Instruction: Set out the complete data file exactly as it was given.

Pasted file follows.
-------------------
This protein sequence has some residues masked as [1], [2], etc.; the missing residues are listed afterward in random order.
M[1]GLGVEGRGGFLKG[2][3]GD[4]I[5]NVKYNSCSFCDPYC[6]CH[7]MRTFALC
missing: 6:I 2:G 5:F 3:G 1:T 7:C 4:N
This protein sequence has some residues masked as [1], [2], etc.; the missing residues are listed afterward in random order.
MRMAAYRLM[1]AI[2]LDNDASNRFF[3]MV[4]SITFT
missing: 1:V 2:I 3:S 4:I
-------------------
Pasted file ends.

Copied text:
This protein sequence has some residues masked as [1], [2], etc.; the missing residues are listed afterward in random order.
M[1]GLGVEGRGGFLKG[2][3]GD[4]I[5]NVKYNSCSFCDPYC[6]CH[7]MRTFALC
missing: 6:I 2:G 5:F 3:G 1:T 7:C 4:N
This protein sequence has some residues masked as [1], [2], etc.; the missing residues are listed afterward in random order.
MRMAAYRLM[1]AI[2]LDNDASNRFF[3]MV[4]SITFT
missing: 1:V 2:I 3:S 4:I